Alexandra Bergman in Willa Cather’s O Pioneers
Works Cited Not Included
Alexandra Bergman’s lack of self awareness allows others to forget that she is a woman and, at times, even human, which continuously builds the wall of isolation that surrounds her. As a result, when she reacts to situations as a woman would, rather than as “she” should, those around her don’t know what to make of it. Because she has been such a steady influence for so many years, those around her do not understand that perhaps she did have another dream besides working the land that she seems to care so deeply about. Her brothers in particular are unable to comprehend that Alexandra is a woman and was forced into the life she has lead by their father’s fantasy rather than by her own free will. Perhaps the only people who truly understand her dilemma are Ivar and Carl. Ivar is a “natural man” and a religious mystic and Carl a man who was unable to make a living from the land– neither is respected by their peers, and yet they have some sort of insight to Alexandra’s heart that even she has failed to acknowledge. Alexandra’s walls are brought down only by love: love of her youngest brother, love of the land, and the return of the childhood love she thought was lost to her– as these loves begin to change her, her outlook on her entire life begins to change and meld into something that only those who actually know who and what she is recognize: a woman.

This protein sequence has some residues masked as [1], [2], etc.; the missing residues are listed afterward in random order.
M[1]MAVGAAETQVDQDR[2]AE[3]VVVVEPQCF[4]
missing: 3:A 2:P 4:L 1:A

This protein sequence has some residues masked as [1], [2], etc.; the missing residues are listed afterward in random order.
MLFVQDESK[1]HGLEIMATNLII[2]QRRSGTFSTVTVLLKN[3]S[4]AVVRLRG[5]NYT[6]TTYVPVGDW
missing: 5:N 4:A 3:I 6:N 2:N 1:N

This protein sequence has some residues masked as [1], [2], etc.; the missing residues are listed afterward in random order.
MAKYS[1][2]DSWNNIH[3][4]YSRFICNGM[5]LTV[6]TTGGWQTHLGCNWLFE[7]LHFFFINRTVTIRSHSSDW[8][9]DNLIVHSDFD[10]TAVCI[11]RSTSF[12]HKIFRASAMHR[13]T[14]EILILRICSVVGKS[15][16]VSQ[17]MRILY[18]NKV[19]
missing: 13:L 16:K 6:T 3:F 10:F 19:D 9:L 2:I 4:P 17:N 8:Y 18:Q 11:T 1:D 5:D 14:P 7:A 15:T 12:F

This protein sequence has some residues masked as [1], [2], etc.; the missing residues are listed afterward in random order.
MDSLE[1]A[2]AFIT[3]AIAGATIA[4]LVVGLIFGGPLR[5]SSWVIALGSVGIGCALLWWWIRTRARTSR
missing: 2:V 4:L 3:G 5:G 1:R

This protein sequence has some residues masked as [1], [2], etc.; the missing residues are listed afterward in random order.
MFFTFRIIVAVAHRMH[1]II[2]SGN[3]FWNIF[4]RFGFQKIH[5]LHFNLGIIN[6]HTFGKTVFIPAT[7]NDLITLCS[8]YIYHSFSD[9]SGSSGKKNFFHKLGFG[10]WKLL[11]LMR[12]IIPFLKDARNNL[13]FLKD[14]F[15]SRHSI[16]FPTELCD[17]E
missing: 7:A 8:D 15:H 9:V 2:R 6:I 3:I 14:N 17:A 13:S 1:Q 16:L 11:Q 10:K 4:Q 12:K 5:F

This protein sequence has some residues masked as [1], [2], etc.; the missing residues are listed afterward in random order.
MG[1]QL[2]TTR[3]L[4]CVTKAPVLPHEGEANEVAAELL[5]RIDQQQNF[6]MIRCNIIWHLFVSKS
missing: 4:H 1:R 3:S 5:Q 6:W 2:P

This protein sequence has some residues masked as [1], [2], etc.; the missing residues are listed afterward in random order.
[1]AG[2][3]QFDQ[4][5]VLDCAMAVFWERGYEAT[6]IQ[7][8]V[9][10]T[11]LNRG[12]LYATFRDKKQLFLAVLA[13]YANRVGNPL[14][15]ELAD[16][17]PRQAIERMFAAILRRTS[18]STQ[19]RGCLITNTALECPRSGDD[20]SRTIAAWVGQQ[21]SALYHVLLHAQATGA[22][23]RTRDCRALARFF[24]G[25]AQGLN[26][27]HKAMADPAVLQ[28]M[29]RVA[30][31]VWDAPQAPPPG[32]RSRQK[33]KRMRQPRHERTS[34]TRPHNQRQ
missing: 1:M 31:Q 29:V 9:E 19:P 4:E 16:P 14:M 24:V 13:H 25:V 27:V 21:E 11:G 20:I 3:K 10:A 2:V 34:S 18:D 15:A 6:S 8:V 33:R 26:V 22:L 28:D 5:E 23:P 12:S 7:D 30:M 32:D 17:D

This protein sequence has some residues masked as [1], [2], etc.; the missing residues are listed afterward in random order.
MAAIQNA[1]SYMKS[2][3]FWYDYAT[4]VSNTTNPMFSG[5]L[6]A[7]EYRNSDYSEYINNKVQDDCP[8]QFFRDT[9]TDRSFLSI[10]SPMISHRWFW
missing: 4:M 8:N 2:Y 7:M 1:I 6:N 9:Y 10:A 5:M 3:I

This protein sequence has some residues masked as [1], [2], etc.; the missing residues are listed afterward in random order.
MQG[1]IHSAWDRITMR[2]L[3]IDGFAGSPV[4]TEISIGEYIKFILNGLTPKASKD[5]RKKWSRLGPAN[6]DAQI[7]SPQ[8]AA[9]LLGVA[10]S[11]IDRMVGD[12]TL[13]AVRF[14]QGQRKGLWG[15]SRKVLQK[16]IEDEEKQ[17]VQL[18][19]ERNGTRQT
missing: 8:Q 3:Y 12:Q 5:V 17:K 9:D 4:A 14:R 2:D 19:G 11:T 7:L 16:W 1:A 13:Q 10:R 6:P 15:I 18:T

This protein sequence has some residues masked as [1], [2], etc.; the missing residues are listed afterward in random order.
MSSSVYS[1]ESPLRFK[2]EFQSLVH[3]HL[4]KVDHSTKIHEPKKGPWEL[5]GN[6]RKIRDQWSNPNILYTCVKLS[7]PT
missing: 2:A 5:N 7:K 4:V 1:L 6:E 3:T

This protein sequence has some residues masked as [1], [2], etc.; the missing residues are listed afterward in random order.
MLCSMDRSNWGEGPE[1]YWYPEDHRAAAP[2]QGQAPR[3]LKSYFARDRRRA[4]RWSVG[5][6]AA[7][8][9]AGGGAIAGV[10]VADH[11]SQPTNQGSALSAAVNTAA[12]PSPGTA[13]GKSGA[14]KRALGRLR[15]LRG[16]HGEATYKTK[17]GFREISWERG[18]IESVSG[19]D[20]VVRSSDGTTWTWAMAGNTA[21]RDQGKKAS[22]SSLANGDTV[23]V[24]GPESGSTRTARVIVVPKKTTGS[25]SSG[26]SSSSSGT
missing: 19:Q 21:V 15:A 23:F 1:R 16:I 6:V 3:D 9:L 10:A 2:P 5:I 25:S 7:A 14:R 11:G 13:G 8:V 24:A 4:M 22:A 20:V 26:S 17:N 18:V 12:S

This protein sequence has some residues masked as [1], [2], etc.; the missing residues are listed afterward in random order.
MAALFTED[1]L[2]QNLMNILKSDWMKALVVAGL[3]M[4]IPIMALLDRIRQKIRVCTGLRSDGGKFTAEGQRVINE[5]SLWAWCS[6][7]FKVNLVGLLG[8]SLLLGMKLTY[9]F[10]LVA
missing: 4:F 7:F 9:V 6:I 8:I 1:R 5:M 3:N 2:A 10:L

Although Alexandra begins working the land to fulfill her father’s dying wish, no one in her early life ever realizes that perhaps she had other dreams and other wishes. “You feel that, properly, Alexandra’s house is the big out-of-doors, and that it is in the soil that she expresses herself best,” and although this is without a doubt true, it became true because farming is all she has ever known– she never had a single chance to broaden her horizons past the endless fields of Nebraska. (50) Her family assumes that she is happy... or perhaps they give it no thought at all. Lou and Oscar have always seen her as the provider rather than as their sister, and because they are the family who are around the most, their views have the most influence on Alexandra’s self-image, which is therefore reduced to a simple person and worker. They never, ever think of their sister as a sister and a woman– she is simply Alexandra, with all that implies in their community: namely, money and success, neither of which are thought of as particularly feminine qualities. She is Alexandra, the one “who read the papers and followed the markets, learning from the mistakes of their neighbors.” (14) Thus, when she begins to court the idea of marrying Carl, they are completely taken aback because all they can think about is that Carl might inherit the land that is “theirs.” During the conversation between Alexandra, Lou, and Oscar, Lou exclaims, “Don’t you know he’d hold of your property?... Our property, our homestead?”like Alexandra was too...